In this set of instructions you see the problem of doership clearly. It points to the struggle that is going on inside, the work involved in this technique. This indicates the presence of extroversion due to the vasana load. This is why the method only works for very advanced seekers. These instructions should be prefaced by the caveat that one needs to have the karma yoga attitude, clear knowledge of the self and the not-self and the bhakti necessary to keep up the fight until the mind is permanently fixed on the reflection of the self in the sattvic mind. If these factors are in place and one practices this method there is still no guarantee that this method will work because of the doer-vasana generated by the practice and because there is no cause-and-effect relationship between action and moksa. Action, practice, is limited and will not produce a limitless result, i.e. moksa, or self-knoweldge. It may produce the conditions in which the akandakara vritti, the “I am the self” thought, arises but even then there is no guarantee that the seeker will understand the significance of this thought and take it as his or her identity.
An important point not to be missed here is the phrase “reflection of the self in a sattvic mind.” You cannot be aware of awareness, because you are awareness, but you can experience the reflection of awareness as silence when the mind is sattvic. If the self – which cannot be objectified – is objectified in this way it is possible to make an inquiry into its nature and if an inquiry is made it is possible to gain the fruit of inquiry – which is self-knowledge. Self-knowledge does not give you the self, but it might as well do so because it destroys your notion that you are not limitless awarenesss, everything that is.
One problem with the last sentence in the instructions is this: thinking in no way obscures or is in contradiction with awareness. Thoughts can only arise in awareness. In fact the thoughts are awareness apparently moving. To be fair, the instruction says “turn the attention away from the thoughts” and this is the crux of the method. But to what end am I turning my attention away from the thoughts? Presumably, the thoughts are a problem. But why are they a problem? Because somehow they are not understood to be awareness in form. If they are awareness in form, how can they be a problem? My hand is me, but I am not my hand. I don’t need to chop off my hand, because I am not it. In fact my hand is a very useful tool. So are the thoughts – if they are known to be non-separate from me, awareness. What is being suggested here – but not overtly stated – is that thinking is a problem. It can be a problem, but it need not be a problem – if the proper relationship between pure awareness and awareness as thought is understood.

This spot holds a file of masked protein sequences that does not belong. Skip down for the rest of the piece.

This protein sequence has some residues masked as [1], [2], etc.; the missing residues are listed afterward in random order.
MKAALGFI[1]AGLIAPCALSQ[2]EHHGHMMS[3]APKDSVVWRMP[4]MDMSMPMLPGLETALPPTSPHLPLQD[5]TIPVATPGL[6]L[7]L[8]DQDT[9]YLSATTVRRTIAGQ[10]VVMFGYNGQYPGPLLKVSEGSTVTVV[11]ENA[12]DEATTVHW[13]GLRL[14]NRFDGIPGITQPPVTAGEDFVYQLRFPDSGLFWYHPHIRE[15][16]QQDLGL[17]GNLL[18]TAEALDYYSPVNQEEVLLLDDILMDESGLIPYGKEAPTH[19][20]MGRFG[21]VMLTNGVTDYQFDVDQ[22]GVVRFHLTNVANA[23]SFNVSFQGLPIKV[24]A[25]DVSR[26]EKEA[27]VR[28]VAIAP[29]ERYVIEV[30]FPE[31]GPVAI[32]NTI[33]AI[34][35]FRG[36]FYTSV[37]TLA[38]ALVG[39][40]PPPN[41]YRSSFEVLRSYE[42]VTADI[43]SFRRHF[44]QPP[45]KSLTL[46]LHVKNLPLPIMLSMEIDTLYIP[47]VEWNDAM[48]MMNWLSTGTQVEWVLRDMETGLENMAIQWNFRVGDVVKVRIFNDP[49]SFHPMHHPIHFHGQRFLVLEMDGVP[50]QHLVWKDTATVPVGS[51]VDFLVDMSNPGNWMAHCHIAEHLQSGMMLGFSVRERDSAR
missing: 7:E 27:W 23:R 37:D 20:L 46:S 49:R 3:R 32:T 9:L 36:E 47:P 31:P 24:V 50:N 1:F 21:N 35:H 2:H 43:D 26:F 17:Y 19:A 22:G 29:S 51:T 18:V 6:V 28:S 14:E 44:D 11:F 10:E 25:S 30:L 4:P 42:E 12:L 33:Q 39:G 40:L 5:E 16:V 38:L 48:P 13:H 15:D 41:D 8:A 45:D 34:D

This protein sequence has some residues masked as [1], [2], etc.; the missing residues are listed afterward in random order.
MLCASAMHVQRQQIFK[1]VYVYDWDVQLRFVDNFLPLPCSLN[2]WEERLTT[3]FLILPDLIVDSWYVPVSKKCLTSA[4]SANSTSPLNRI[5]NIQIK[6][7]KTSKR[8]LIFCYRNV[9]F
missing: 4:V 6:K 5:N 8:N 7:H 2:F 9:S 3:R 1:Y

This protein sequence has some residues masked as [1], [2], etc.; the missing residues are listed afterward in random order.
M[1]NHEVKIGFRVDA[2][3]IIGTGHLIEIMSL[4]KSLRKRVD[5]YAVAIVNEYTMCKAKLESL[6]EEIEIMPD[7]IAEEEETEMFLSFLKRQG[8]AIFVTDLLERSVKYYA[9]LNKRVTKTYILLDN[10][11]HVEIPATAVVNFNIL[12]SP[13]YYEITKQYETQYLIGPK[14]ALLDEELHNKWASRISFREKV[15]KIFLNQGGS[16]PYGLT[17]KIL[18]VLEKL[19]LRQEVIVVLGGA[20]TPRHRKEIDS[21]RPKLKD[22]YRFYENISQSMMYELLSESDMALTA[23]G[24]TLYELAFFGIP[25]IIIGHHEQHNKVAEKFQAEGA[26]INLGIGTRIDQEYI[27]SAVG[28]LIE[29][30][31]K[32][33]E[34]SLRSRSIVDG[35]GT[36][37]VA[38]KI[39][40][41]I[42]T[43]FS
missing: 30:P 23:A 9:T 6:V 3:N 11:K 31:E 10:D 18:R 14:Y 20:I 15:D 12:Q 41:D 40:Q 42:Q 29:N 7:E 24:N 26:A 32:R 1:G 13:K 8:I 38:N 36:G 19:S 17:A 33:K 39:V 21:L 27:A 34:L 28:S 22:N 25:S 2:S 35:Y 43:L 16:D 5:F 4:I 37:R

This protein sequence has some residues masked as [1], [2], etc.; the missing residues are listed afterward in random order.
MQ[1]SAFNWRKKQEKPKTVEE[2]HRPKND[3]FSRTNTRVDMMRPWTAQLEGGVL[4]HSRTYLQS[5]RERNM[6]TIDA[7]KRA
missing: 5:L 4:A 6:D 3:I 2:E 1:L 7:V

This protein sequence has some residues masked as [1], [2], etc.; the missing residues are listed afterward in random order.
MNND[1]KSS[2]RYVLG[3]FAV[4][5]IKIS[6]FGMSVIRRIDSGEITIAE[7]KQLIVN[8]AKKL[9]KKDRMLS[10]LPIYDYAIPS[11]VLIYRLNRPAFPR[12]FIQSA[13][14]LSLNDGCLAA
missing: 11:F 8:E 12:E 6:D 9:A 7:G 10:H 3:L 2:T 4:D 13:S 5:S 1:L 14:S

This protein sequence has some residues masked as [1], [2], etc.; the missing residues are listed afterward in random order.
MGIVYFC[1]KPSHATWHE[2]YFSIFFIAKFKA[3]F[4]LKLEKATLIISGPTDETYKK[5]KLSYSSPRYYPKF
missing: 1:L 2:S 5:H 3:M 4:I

Another problem with the instructions is that it says that you should practice hours a day. This is true if you use the technique to exhaust vasanas – which is will if you stick to it – but if you have the right understanding of karma, i.e. spiritual practice, you will immediately negate the doer in favor of awareness and save yourself the trouble of the practice. Why? Because the doer, the practitioner, is already awareness. Or as scripture says, “The seeker is the sought.” And of course the more you practice and the more the practice bears fruit the more practice-vasanas you develop. It is often very difficult to give up this practice – which you will do if it gives rise to knowledge.